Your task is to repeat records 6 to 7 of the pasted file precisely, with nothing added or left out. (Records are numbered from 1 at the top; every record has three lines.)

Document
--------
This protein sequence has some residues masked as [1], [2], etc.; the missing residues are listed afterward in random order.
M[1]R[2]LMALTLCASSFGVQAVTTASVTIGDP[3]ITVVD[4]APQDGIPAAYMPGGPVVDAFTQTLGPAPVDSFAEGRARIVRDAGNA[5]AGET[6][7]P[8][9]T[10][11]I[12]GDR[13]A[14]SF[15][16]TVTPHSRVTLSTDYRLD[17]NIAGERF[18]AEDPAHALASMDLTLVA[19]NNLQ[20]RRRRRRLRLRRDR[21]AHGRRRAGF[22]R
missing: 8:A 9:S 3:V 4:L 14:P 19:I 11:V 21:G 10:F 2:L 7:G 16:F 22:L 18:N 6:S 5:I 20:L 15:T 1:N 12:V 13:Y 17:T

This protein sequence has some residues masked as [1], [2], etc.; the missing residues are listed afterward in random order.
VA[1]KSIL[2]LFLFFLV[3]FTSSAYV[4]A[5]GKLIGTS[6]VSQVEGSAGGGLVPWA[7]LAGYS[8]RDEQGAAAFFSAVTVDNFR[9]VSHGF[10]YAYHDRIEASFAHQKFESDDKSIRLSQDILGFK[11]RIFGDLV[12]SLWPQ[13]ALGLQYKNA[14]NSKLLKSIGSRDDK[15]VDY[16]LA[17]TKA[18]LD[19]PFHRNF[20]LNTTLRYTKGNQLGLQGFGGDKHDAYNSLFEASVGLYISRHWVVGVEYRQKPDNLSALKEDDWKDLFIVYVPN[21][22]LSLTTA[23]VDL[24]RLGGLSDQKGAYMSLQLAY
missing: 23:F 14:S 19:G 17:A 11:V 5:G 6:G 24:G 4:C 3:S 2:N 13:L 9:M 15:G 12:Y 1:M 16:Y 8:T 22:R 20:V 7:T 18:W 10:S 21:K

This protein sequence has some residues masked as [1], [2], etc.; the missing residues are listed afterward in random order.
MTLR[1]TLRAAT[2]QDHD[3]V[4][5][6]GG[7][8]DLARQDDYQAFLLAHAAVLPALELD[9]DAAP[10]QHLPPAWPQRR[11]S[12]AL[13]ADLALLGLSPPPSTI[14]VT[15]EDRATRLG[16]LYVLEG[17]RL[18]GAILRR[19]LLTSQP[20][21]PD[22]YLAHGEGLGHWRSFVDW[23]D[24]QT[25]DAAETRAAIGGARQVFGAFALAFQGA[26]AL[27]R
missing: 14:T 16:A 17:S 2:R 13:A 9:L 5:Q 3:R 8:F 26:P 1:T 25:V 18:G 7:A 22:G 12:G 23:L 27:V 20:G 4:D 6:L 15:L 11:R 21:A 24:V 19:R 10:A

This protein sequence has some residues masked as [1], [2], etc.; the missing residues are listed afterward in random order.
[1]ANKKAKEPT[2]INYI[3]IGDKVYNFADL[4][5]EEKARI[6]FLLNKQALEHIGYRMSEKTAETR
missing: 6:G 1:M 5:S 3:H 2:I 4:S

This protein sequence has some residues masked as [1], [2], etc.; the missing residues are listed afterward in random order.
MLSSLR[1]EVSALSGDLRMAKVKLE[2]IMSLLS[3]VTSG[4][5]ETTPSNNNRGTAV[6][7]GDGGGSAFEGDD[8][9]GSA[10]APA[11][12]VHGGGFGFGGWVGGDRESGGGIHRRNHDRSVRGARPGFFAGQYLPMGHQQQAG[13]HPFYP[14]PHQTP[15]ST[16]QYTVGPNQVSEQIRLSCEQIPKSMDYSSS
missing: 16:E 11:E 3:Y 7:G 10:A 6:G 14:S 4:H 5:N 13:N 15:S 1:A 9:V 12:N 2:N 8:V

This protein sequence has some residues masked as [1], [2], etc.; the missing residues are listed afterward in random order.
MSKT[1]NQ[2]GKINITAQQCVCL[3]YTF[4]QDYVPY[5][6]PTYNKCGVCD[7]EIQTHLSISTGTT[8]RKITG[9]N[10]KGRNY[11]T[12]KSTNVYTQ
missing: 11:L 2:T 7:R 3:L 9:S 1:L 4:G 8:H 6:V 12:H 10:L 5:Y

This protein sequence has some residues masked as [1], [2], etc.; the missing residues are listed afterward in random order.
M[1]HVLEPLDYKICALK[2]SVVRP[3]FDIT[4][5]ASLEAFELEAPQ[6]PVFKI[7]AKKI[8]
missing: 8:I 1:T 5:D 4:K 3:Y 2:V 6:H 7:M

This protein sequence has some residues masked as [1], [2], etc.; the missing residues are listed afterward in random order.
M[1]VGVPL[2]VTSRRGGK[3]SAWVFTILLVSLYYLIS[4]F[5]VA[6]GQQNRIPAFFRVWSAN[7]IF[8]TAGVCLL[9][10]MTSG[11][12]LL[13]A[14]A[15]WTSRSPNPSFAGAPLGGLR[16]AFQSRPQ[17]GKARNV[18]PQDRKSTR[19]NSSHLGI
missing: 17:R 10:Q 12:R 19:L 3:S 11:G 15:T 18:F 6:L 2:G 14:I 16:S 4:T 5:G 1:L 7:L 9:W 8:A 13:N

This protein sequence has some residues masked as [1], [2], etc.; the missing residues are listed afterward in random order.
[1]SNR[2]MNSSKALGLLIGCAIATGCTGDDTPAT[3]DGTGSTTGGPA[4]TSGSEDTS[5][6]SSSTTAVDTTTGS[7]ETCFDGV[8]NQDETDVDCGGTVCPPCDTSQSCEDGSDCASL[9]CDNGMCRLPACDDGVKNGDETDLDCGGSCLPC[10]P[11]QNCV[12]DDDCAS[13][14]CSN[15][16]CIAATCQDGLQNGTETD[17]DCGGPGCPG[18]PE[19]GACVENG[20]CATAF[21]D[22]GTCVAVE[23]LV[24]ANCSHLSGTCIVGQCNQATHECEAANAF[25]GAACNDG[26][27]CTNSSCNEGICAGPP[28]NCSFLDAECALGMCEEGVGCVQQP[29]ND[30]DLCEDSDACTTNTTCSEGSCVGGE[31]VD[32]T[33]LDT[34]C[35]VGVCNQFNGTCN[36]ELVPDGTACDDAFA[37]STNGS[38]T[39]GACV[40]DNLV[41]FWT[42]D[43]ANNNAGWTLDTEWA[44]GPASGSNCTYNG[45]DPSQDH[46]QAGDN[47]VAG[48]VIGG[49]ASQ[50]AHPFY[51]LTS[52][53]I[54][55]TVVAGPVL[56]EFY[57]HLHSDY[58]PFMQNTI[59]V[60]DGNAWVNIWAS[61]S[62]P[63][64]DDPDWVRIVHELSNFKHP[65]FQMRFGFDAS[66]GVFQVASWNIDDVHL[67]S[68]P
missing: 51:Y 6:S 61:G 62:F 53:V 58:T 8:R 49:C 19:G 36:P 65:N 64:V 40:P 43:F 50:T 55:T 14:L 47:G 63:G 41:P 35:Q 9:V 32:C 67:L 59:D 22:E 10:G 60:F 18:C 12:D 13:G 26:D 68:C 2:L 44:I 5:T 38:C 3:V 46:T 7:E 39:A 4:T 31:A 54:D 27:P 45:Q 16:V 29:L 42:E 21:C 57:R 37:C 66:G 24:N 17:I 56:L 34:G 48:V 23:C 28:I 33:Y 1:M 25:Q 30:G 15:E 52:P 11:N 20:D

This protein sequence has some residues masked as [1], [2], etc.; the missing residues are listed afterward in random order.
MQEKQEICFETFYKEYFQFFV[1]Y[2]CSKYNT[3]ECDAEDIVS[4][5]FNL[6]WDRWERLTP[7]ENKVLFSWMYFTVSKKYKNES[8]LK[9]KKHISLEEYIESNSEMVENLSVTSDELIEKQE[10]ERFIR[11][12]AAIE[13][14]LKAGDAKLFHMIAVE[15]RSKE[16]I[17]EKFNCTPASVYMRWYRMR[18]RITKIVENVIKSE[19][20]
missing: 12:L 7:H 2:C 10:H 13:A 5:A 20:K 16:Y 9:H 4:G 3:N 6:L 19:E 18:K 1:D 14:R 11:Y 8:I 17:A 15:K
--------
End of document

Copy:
This protein sequence has some residues masked as [1], [2], etc.; the missing residues are listed afterward in random order.
MSKT[1]NQ[2]GKINITAQQCVCL[3]YTF[4]QDYVPY[5][6]PTYNKCGVCD[7]EIQTHLSISTGTT[8]RKITG[9]N[10]KGRNY[11]T[12]KSTNVYTQ
missing: 11:L 2:T 7:R 3:L 9:S 1:L 4:G 8:H 6:V 12:H 10:L 5:Y

This protein sequence has some residues masked as [1], [2], etc.; the missing residues are listed afterward in random order.
M[1]HVLEPLDYKICALK[2]SVVRP[3]FDIT[4][5]ASLEAFELEAPQ[6]PVFKI[7]AKKI[8]
missing: 8:I 1:T 5:D 4:K 3:Y 2:V 6:H 7:M